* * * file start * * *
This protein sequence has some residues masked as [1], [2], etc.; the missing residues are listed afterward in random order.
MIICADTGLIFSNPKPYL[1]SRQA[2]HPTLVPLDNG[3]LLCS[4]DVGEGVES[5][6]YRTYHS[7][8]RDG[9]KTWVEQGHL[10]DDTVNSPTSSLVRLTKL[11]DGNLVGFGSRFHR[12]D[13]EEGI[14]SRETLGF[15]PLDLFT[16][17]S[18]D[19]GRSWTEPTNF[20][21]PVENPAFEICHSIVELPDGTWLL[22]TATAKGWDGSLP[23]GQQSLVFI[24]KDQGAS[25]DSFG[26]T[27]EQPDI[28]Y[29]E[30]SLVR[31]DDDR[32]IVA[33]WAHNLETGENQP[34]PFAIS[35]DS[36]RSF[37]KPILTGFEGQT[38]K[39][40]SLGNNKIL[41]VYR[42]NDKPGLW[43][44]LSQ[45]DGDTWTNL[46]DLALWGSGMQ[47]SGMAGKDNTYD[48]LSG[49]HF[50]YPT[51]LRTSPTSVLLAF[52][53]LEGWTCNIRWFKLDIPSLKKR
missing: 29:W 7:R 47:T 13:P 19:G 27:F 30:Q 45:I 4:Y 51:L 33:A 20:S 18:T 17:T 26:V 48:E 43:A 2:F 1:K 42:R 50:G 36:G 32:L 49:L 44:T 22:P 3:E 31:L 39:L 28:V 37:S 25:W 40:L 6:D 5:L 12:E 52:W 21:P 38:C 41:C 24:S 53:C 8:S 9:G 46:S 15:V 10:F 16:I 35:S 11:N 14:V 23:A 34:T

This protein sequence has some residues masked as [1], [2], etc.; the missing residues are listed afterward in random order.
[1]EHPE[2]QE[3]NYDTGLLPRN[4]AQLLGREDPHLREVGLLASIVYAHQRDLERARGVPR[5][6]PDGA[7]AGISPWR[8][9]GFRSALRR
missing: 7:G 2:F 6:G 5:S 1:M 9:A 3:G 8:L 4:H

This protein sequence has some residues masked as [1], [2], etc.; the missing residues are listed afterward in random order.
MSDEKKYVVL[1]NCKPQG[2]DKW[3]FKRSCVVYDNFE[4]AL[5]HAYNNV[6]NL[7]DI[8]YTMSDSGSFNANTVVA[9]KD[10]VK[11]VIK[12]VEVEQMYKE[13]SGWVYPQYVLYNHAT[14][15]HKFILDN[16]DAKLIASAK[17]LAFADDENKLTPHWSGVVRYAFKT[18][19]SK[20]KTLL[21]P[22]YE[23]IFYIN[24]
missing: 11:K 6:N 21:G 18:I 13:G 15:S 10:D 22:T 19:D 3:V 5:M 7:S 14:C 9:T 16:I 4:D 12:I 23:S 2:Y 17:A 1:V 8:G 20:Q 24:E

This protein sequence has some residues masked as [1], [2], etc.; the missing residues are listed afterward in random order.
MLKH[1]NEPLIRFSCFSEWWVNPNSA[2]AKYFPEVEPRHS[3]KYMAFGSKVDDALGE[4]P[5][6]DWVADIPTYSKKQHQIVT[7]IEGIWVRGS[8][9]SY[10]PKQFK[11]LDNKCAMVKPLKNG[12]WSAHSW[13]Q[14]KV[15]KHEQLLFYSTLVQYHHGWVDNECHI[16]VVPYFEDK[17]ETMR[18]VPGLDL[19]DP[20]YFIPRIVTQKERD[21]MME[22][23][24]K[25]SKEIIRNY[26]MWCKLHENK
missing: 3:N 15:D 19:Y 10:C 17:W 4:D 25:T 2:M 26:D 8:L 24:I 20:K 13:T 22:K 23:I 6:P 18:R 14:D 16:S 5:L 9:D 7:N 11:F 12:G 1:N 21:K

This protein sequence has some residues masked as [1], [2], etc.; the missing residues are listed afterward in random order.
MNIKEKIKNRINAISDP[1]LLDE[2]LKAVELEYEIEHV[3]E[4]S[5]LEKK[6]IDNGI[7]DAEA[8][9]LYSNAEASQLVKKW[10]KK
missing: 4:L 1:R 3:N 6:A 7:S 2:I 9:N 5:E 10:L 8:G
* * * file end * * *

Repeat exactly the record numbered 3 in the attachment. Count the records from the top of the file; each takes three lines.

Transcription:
This protein sequence has some residues masked as [1], [2], etc.; the missing residues are listed afterward in random order.
MSDEKKYVVL[1]NCKPQG[2]DKW[3]FKRSCVVYDNFE[4]AL[5]HAYNNV[6]NL[7]DI[8]YTMSDSGSFNANTVVA[9]KD[10]VK[11]VIK[12]VEVEQMYKE[13]SGWVYPQYVLYNHAT[14][15]HKFILDN[16]DAKLIASAK[17]LAFADDENKLTPHWSGVVRYAFKT[18][19]SK[20]KTLL[21]P[22]YE[23]IFYIN[24]
missing: 11:K 6:N 21:G 18:I 13:G 15:S 10:D 22:T 19:D 3:V 5:M 7:S 14:C 9:T 16:I 4:D 12:I 23:S 2:Y 17:A 1:V 8:G 20:Q 24:E